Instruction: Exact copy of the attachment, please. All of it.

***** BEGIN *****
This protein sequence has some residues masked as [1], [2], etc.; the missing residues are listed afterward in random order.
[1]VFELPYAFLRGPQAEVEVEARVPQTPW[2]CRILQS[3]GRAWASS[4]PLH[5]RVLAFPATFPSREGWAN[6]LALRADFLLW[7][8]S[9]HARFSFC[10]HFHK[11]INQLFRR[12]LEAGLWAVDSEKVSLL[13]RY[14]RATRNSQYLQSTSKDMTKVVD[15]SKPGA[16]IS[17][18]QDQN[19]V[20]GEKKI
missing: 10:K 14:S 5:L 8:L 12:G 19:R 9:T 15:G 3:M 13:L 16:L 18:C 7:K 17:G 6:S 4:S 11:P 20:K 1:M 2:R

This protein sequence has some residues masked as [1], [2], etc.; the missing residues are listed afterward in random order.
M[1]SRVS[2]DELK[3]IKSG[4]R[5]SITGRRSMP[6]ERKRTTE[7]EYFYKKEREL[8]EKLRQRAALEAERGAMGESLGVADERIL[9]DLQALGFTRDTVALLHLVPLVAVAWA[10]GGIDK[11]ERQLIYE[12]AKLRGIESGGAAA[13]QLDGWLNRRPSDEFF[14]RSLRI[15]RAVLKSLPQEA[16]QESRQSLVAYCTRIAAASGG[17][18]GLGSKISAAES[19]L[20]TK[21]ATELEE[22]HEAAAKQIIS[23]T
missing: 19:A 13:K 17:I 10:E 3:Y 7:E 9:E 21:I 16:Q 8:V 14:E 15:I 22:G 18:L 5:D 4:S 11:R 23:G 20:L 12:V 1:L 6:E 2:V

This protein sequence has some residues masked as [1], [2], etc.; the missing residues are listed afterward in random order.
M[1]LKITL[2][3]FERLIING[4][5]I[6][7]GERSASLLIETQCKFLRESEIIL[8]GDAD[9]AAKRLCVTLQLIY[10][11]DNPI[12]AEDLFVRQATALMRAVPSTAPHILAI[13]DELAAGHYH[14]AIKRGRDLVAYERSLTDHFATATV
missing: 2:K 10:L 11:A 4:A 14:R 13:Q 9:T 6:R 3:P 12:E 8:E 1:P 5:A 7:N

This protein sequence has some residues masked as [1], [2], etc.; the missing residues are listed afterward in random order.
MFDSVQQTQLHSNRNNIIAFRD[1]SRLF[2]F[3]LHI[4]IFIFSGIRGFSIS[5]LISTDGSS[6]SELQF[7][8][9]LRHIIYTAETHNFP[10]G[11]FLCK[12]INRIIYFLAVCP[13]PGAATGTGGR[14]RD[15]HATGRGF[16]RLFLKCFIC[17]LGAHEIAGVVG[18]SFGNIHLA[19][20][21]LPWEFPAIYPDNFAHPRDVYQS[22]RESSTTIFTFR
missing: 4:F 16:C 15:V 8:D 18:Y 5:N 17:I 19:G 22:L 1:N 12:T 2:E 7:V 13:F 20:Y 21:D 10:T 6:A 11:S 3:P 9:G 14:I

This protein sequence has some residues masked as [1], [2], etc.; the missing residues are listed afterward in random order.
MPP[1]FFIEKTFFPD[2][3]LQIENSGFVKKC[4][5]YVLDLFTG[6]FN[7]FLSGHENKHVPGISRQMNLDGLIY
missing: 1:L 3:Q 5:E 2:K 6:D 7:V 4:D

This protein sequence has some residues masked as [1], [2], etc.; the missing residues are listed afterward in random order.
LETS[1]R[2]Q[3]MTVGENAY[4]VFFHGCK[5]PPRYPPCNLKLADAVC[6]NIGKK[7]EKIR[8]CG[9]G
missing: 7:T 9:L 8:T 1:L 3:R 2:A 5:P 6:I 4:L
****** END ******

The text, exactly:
This protein sequence has some residues masked as [1], [2], etc.; the missing residues are listed afterward in random order.
[1]VFELPYAFLRGPQAEVEVEARVPQTPW[2]CRILQS[3]GRAWASS[4]PLH[5]RVLAFPATFPSREGWAN[6]LALRADFLLW[7][8]S[9]HARFSFC[10]HFHK[11]INQLFRR[12]LEAGLWAVDSEKVSLL[13]RY[14]RATRNSQYLQSTSKDMTKVVD[15]SKPGA[16]IS[17][18]QDQN[19]V[20]GEKKI
missing: 10:K 14:S 5:L 8:L 12:G 19:R 9:T 15:G 3:M 13:L 16:L 18:C 7:K 17:G 6:S 4:S 11:P 20:K 1:M 2:R

This protein sequence has some residues masked as [1], [2], etc.; the missing residues are listed afterward in random order.
M[1]SRVS[2]DELK[3]IKSG[4]R[5]SITGRRSMP[6]ERKRTTE[7]EYFYKKEREL[8]EKLRQRAALEAERGAMGESLGVADERIL[9]DLQALGFTRDTVALLHLVPLVAVAWA[10]GGIDK[11]ERQLIYE[12]AKLRGIESGGAAA[13]QLDGWLNRRPSDEFF[14]RSLRI[15]RAVLKSLPQEA[16]QESRQSLVAYCTRIAAASGG[17][18]GLGSKISAAES[19]L[20]TK[21]ATELEE[22]HEAAAKQIIS[23]T
missing: 19:A 13:K 17:I 10:E 3:Y 7:E 9:E 21:I 16:Q 8:V 14:E 15:I 22:G 18:L 5:D 4:S 11:R 23:G 20:L 12:V 1:L 6:E 2:V

This protein sequence has some residues masked as [1], [2], etc.; the missing residues are listed afterward in random order.
M[1]LKITL[2][3]FERLIING[4][5]I[6][7]GERSASLLIETQCKFLRESEIIL[8]GDAD[9]AAKRLCVTLQLIY[10][11]DNPI[12]AEDLFVRQATALMRAVPSTAPHILAI[13]DELAAGHYH[14]AIKRGRDLVAYERSLTDHFATATV
missing: 2:K 10:L 11:A 4:A 14:R 13:Q 9:T 6:R 3:P 12:E 8:E 1:P 5:A 7:N

This protein sequence has some residues masked as [1], [2], etc.; the missing residues are listed afterward in random order.
MFDSVQQTQLHSNRNNIIAFRD[1]SRLF[2]F[3]LHI[4]IFIFSGIRGFSIS[5]LISTDGSS[6]SELQF[7][8][9]LRHIIYTAETHNFP[10]G[11]FLCK[12]INRIIYFLAVCP[13]PGAATGTGGR[14]RD[15]HATGRGF[16]RLFLKCFIC[17]LGAHEIAGVVG[18]SFGNIHLA[19][20][21]LPWEFPAIYPDNFAHPRDVYQS[22]RESSTTIFTFR
missing: 4:F 16:C 15:V 8:D 18:Y 5:N 17:I 19:G 22:L 1:N 12:T 2:E 7:V 13:F 20:Y 21:D 10:T 6:A 11:S 3:P 9:G 14:I

This protein sequence has some residues masked as [1], [2], etc.; the missing residues are listed afterward in random order.
MPP[1]FFIEKTFFPD[2][3]LQIENSGFVKKC[4][5]YVLDLFTG[6]FN[7]FLSGHENKHVPGISRQMNLDGLIY
missing: 1:L 3:Q 5:E 2:K 6:D 7:V 4:D

This protein sequence has some residues masked as [1], [2], etc.; the missing residues are listed afterward in random order.
LETS[1]R[2]Q[3]MTVGENAY[4]VFFHGCK[5]PPRYPPCNLKLADAVC[6]NIGKK[7]EKIR[8]CG[9]G
missing: 7:T 9:L 8:T 1:L 3:R 2:A 5:P 6:I 4:L